There are two other interesting points that come out of Dr.  Scheitle’s analysis.

First – there are significant differences across majors – as freshman only 58.5% of education majors and 61.1% of business majors saw no conflict; that is 41.5% of education majors and 38.9% of business majors saw science and religion in conflict with the majority of them siding with religion against science. In all other majors the majority of those seeing a conflict sided with science against religion.

By the junior year education majors had moved to an average position in line with most other majors – 82.2% saw no conflict. Science and religion were viewed as independent of each other or in collaboration with each other. Of those seeing conflict, the majority still sided with religion.

The change is much smaller among business majors. By the junior year the number seeing no conflict had only risen to 68.3%.

Second – religious institutions appear to do a better job of educating students on the nature of the interaction of science and religion than secular institutions. From Dr. Scheitle’s article (emphasis added):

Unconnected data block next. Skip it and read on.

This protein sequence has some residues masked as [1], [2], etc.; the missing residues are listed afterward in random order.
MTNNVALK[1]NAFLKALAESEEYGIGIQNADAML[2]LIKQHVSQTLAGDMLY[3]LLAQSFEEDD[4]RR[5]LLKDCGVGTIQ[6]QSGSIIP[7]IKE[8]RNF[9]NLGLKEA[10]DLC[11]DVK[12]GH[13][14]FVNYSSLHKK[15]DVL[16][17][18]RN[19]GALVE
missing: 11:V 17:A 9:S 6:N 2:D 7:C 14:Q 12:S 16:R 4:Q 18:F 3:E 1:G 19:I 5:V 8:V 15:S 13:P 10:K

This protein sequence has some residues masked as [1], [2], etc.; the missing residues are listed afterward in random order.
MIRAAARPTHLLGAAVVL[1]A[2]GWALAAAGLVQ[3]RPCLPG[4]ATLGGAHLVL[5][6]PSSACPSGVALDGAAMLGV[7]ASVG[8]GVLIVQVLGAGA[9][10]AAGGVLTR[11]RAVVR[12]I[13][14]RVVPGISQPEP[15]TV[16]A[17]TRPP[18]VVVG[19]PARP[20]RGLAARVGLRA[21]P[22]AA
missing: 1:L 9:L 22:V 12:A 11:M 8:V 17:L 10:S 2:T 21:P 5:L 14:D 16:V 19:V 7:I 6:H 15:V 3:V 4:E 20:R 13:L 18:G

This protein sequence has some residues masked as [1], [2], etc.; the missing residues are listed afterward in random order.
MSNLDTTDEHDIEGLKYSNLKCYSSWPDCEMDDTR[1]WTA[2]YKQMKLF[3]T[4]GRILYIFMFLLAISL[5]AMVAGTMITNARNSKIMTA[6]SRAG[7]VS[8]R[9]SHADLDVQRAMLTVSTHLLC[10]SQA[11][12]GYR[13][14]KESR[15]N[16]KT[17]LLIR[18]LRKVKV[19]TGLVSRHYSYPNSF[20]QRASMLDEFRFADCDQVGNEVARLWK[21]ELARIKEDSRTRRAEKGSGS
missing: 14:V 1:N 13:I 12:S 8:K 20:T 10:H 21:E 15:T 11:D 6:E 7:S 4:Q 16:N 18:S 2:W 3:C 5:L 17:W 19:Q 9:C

Interestingly, students at a religiously affiliated institution are less likely to hold a pro-religion conflict perspective. This is after controlling for religious commitment and religious conservatism, both of which are positively associated with attending a religious institution. This means that students at religious institutions are less likely to hold a pro-religion conflict perspective than students with similar levels of religious commitment and conservatism at a secular school. It is possible that religious students at a secular school may feel more threatened or under attack by science and therefore are more likely to take on a defensive, pro-religion conflict perspective. Alternatively, it is possible that students at religious institutions are exposed more to the independence or collaboration perspective, while those at secular schools may be more exposed to the conflict perspective, which then becomes reflected in their views.